U.S. dismisses base issue's adverse impact on ties with Japan
Dec 4 04:01 PM US/Eastern
WASHINGTON, Dec. 4 (AP) - (Kyodo) — The United States brushed aside concerns that a row with Japan over where to relocate a major U.S. military airfield in Okinawa Prefecture could have decisively detrimental effects on overall relations between the two allies.
"I think our relationship is just so broad and so deep...We of course have expressed what our concerns are. But we have a mature relationship with Japan. They are one of our most important allies," a senior State Department official told reporters.
The remarks came after the United States voiced concerns Friday as Japan appears unable to draw a conclusion on where the U.S. Marine Corps' Futemma Air Station should go by the year-end.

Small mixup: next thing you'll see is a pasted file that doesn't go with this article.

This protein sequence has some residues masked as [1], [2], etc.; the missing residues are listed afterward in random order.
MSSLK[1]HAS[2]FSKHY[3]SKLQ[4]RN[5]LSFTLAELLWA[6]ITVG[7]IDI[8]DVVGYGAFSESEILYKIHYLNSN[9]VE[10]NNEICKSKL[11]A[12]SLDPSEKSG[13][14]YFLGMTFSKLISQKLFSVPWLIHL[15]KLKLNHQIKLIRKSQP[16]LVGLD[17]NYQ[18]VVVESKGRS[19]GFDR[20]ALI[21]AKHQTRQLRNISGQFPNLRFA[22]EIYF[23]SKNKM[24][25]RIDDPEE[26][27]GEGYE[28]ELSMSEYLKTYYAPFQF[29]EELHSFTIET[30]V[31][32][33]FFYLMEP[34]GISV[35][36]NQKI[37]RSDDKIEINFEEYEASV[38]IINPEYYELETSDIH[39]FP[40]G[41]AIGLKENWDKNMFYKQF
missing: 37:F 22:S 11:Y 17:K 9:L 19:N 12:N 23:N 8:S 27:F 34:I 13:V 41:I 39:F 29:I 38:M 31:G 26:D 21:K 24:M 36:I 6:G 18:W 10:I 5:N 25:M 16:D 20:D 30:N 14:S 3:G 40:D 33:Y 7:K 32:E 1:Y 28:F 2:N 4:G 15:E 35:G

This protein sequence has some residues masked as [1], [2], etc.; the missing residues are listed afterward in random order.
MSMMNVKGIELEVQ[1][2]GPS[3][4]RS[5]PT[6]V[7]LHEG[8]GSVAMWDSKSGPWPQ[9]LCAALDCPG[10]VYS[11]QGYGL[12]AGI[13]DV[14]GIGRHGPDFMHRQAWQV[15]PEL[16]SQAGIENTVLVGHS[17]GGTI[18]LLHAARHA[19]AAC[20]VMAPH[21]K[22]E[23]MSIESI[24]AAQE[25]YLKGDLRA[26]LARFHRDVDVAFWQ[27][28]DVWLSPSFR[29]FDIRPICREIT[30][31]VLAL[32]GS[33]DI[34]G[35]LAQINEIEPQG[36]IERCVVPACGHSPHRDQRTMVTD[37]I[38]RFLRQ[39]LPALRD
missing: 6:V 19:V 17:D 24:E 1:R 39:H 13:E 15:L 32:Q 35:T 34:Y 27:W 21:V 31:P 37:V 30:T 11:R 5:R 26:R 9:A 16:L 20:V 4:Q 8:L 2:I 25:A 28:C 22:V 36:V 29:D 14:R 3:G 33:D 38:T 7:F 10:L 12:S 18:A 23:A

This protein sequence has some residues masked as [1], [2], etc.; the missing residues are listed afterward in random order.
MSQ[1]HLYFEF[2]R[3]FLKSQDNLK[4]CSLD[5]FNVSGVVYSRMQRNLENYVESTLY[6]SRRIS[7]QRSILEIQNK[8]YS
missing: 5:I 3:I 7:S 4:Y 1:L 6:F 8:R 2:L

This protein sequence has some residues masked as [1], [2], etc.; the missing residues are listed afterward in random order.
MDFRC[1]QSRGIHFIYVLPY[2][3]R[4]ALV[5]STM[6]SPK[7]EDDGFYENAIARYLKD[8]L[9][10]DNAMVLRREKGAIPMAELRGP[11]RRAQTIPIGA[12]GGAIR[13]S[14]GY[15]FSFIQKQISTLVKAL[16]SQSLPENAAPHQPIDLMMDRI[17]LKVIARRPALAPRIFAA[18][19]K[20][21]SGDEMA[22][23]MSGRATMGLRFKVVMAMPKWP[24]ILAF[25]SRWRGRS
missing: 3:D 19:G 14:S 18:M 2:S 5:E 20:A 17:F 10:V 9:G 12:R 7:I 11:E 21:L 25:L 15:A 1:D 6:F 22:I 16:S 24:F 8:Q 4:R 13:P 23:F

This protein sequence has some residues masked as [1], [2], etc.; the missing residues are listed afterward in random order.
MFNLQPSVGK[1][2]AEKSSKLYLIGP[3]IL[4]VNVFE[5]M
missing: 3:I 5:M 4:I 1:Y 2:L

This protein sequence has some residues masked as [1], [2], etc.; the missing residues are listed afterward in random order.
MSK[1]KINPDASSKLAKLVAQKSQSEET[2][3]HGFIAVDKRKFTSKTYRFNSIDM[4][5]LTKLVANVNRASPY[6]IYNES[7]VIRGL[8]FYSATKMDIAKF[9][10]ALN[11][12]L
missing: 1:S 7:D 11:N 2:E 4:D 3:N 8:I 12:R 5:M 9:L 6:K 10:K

At a minister-level working group meeting on the Futemma base transfer, the United States warned that if no decision is made by the Japanese government on the matter soon, the situation will get worse and adversely affect the entire package of a 2006 Japan-U.S. accord on U.S. forces realignment, Japanese officials said.
The working group was set up to quickly find a solution to the thorny issue of where to relocate the Futemma airfield, and both Japanese Foreign Minister Katsuya Okada and Defense Minister Toshimi Kitazawa had stressed the need to settle the matter by the year-end.
Under the 2006 agreement, heliport functions of the Futemma facility, which sits in a crowded residential area in Ginowan, central Okinawa, will be moved to the Marines' Camp Schwab in the less populated city of Nago, northern Okinawa, by 2014.
The accord also involves transferring 8,000 Marines from Okinawa to the U.S. territory of Guam.